INSTITUTO ARGENTINO DE NIVOLOGIA, GLACIOLOGIA Y CIENCIAS AMBIENTALES
Unidad Ejecutora - UE
Historically unprecedented global glacier changes in the 1 early 21st century
ZEMP, MICHAEL; FREY, H.; GÄRTNER-ROËR, ISABELLE; NUSSBAUMER, S.U.; HOELZLE, MARTIN; PAUL, FRANK; HAEBERLI, WILFIRIED; DENZIGER, FLORIAN; AHLSTROM, ANDREAS P.; ANDERSON, BRIAN; BAJCHARYA, SAMJWAL; BARONI, CARLO; BRAUN, LUDWIG; CÁCERES, BOLIVAR; CASASSA, GINO; COBOS, GUILLERMO; DÁVILA, LUZMILA; DELGADO GRANADOS, HUGO; DEMUTH, MICHEL; ESPIZUA, L. E.; FISCHER, ANDREA; FUJITA, KOJI; GADEK, BOGDAN; GHAZANFAR, ALI; HAGEN, JON OVE; HOMLUND, PER; KARIMI, NEAMAT; LI, ZHONGQIN; PELTO, MAURI; PITTE, P.; POPOVNIN, VICTOR; PORTOCARRERO, CESAR; REINER, PRINZ; SANGEWAR, CHANDRASHEKHAR; SEVERSKIY, IGOR; SIGURDSSON, ODDUR; SORUCO, ALVARO; USUBALIEV, RYSKUL; VINCENT, C.
JOURNAL OF GLACIOLOGY
INT GLACIOL SOC
Lugar: Londres; Año: 2015 vol. 61 p. 745 - 745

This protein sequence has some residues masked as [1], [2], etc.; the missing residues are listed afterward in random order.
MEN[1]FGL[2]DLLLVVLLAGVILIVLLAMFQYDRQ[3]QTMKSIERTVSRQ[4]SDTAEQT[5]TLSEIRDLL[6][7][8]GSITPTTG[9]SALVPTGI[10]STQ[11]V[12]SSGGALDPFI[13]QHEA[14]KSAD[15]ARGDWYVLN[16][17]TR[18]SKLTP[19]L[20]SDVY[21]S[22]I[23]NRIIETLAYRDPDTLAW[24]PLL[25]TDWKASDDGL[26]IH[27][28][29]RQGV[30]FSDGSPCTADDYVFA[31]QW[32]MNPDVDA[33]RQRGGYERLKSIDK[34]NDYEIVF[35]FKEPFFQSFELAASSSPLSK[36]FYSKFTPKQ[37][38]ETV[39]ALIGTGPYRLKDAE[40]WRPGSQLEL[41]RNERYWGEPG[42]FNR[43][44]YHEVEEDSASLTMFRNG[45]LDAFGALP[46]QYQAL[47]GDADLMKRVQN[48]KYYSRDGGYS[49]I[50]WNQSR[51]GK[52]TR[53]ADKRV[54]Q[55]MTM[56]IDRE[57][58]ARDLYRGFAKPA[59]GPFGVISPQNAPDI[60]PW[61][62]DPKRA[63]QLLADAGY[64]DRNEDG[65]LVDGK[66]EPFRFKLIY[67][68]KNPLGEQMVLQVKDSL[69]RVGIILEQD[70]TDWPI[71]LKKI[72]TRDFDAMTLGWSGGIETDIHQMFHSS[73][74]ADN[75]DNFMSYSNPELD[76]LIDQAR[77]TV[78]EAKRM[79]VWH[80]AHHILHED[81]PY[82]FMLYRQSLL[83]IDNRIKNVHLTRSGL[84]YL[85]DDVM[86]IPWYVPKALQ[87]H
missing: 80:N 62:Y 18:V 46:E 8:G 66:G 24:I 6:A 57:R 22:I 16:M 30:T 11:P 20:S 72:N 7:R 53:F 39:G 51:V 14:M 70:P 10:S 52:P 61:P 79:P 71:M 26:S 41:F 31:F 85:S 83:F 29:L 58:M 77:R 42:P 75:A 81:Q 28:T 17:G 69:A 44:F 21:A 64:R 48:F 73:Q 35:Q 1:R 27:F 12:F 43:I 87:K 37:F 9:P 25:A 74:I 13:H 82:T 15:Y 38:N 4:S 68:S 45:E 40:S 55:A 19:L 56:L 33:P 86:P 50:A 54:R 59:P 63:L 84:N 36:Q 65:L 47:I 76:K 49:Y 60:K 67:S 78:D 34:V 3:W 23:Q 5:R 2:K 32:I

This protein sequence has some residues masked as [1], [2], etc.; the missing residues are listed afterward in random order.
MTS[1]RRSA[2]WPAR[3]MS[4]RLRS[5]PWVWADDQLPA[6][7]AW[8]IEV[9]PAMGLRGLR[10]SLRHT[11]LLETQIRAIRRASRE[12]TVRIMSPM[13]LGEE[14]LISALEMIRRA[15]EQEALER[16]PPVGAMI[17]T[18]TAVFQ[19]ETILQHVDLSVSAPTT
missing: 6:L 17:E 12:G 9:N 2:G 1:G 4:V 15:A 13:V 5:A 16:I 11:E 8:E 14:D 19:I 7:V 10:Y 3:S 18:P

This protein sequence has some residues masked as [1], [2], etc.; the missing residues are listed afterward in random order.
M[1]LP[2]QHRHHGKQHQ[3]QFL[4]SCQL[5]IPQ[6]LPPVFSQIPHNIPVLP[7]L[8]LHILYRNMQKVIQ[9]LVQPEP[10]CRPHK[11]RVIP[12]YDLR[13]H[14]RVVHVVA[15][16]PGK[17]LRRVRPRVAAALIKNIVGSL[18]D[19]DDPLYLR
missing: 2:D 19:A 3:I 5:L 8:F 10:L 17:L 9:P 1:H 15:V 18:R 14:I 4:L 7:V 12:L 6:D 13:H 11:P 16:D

Over the past decades, glaciers around the globe have been observed to be losing mass and retreating. This information, obtained from glacier monitoring activities and coordinated internationally for more than a century, has resulted in an unprecedented dataset of glacier observations from ground, air and space. Typically, glacier studies use selected parts of these datasets in order to best assess the mass balance data with regard to the extent to which glaciers contribute to global sea‐level fluctuations or to regional runoff. In this study we provide an overview and analysis of the main observational datasets compiled by the WGMS, from the most recent back to the earliest observations. The dataset on glacier front variations (about 42,000 since 1600) deliver clear evidence that centennial glacier retreat is a global phenomenon. Intermittent re‐advance periods at regional and decadal scale are generally restricted to a subsample of glaciers and have not come close to achieving the maximum positions of the Little Ice Age (or Holocene). Glaciological and geodetic observations (about 5,200 since 1850) show that rates of early 21st century mass loss are unprecedented on a global scale at least since beginning of observational records and, as indicated by reconstructions from written and pictorial sources, even for the time period of recorded history. The largest negative mass budgets have occurred in one of the last two decades, depending on the region. This strong imbalance implies that glaciers in many regions will very likely suffer further ice loss, even under a constant climate.